Ontario has taken away extra powers given to police services on Friday after backlash from members of the community, civil liberty groups, lawyers and front-line officers.

During Friday’s announcement that Ontario’s stay-at-home orders will remain in place until May 20 at the earliest, Premier Doug Ford noted police and by-law officers would be given ‘special authorities’ to further enforce the ongoing provincial public health orders.

They included giving the authority to require any individual to provide their home address and purpose for not being at their residence, which is still in effect, but Ontario also gave police the power to stop vehicles without reason to ask the driver why they’ve left their home and if it’s essential.

On Friday after Ford’s announcement, many police services across Ontario took to social media to say they wouldn’t be conducting the ‘random’ stops, and lawyers, politicians and mayors all expressed their concerns about possible discrimination that could come from the new powers.

Due to the backlash, Ontario’s Solicitor General Sylvia Jones issued a statement on Saturday stating the measures have been changed, and officers will need to have ‘reason to suspect that you are participating in an organized public event or social gathering’ to stop you.

“Although the vast majority of Ontarians have respected the public health measures put in place, individuals continue to put others at risk by gathering with those outside of their household,” said Jones’ written statement.

“Our priority has always been to address and discourage gatherings and crowds that violate the Stay-at-Home Order and have the potential to further spread COVID-19. That is why we provided police services with the additional temporary authority to enforce the Stay-at-Home Order by putting a stop to gatherings and crowds.”

Prior to the change, the Canadian Civil Liberties Association said they were preparing to take Ontario to court to challenge the announced regulations. Now, they’re welcoming Ontario’s amendments.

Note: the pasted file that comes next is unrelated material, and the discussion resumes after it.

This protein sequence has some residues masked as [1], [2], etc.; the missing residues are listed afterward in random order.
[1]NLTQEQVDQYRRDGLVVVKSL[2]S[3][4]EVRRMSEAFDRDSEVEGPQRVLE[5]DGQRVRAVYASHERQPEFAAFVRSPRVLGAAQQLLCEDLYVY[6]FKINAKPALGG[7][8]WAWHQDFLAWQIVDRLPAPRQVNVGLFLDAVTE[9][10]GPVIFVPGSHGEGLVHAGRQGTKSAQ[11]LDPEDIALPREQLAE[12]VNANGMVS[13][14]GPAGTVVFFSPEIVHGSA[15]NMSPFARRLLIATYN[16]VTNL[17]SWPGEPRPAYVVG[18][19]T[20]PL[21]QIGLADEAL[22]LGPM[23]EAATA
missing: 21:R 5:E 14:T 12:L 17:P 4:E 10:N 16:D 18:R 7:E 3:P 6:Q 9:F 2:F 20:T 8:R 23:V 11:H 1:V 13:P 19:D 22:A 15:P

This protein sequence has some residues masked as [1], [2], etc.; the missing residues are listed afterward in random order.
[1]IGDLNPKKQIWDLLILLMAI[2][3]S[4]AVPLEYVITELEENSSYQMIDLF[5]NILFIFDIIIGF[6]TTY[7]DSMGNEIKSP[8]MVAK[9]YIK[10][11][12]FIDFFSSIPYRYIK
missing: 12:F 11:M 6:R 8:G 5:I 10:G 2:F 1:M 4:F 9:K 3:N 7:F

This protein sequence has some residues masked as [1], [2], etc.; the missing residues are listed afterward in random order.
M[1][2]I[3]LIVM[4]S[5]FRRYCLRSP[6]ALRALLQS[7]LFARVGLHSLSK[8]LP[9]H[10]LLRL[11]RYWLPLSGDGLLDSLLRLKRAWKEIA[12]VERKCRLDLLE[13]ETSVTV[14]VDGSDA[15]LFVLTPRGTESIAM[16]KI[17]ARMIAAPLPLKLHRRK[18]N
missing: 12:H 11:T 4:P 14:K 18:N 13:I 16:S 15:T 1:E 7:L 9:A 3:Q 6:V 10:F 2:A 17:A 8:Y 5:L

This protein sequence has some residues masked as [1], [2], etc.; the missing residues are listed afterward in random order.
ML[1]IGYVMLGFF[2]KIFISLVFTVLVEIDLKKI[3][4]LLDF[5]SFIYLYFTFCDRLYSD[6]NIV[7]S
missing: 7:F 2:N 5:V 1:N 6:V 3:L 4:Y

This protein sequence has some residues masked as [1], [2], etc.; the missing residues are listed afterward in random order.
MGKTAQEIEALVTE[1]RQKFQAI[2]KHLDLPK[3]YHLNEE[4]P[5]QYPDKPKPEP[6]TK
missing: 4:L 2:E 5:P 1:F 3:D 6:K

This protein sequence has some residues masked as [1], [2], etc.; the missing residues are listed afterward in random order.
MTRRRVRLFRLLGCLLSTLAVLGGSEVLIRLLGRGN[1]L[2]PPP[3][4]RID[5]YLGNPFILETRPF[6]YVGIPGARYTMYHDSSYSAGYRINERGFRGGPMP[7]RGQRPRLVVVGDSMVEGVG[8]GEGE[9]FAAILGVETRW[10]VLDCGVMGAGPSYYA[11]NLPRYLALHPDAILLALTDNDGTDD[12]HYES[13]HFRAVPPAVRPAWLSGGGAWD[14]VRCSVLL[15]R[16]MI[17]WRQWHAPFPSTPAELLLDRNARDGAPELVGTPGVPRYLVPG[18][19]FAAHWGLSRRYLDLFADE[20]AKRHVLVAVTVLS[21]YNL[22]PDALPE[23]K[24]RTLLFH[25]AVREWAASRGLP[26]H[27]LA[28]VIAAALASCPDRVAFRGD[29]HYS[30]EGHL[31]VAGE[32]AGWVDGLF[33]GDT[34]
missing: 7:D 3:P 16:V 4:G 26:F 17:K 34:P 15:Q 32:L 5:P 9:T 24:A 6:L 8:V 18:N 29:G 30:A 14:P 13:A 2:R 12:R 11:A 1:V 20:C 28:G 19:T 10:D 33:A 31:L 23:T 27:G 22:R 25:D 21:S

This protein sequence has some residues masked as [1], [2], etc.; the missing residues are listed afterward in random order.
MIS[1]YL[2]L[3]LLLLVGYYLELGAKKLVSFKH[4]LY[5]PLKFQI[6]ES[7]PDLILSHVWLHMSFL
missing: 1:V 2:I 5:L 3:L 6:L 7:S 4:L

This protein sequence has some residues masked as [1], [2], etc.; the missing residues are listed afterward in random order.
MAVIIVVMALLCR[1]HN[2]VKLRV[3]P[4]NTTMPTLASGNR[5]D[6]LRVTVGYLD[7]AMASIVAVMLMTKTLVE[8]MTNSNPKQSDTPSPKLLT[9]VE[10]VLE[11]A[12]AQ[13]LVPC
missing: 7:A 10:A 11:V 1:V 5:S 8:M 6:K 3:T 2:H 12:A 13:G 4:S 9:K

“The new order rationalizes and narrows the unconstitutional Friday standard. The new standard is also tied to a public health objective, and avoids arbitrary detention,” states former Ontario Attorney General and CCLA Executive Director, Michael Bryant.

“It means people should return to being as free as they were before this happened. That may be a freedom wrongly curbed by racial profiling, police bias and discrimination, against which we will continue to fight.”

Now, officer Jason Canfield with the Kenora OPP confirms police are able to ask people for their home address, but that’s more of a focus for the OPP’s provincial border checkpoints, opposed to ‘random’ stops.

“Right now, to cross into Ontario, we are stopping everybody in a personal vehicle and asking their reason for travel. We’re not going to be pulling people over at random to check why they’re out of their house. We’re not looking to charge anyone. We’re hoping to educate people before we do any sort of enforcement.”

Ontario introduced provincial border checkpoints at the Manitoba and Quebec borders as of April 19, manned by OPP personnel, that will only allow residents to travel into Ontario for essential reasons such as work, healthcare, transportation of goods or exercising Aboriginal or treaty rights.

Despite the recent changes, officers will still have the ability to issue tickets to those who:

- Aren’t complying with the stay-at-home orders,
- Those not wearing face coverings indoors where required,
- Fining companies who don’t enforce these restrictions,

Refusal to comply with the orders can lead to a $750 fine for a resident, $1,000 for corporations not following an order, and $1,000 for anyone that prevents an enforcement officer from performing their duties to enforce the orders.

Officers also have the ability to temporarily close a premises to stop a gathering.

Restrictions that remain in place in Ontario include:

- Indoor social gatherings / public events are prohibited,
- Outdoor social gatherings / public events are limited to 5 people – limited to members of your own household and one other person who lives alone,
- Religious, wedding and funeral services are limited to 10 people indoors or outdoors,
- The closure of all non-essential workplaces in the construction sector,
- Reduced capacity limits to 25 percent for in-store shopping,

Extra police powers weren’t the only thing that changed from Friday’s announcement. Ford announced playgrounds and recreational amenities would be closed, which has since been reversed.

Everyone is still asked to work remotely when possible and to only leave their home for essential reasons such as: going to the grocery store or pharmacy, accessing health care services (including getting vaccinated), for outdoor exercise, or for work that cannot be done remotely.

Anyone with COVID-19 symptoms or who has been in contact with a positive case of the virus should immediately self-isolate, get tested and remain in isolation until your test results are known.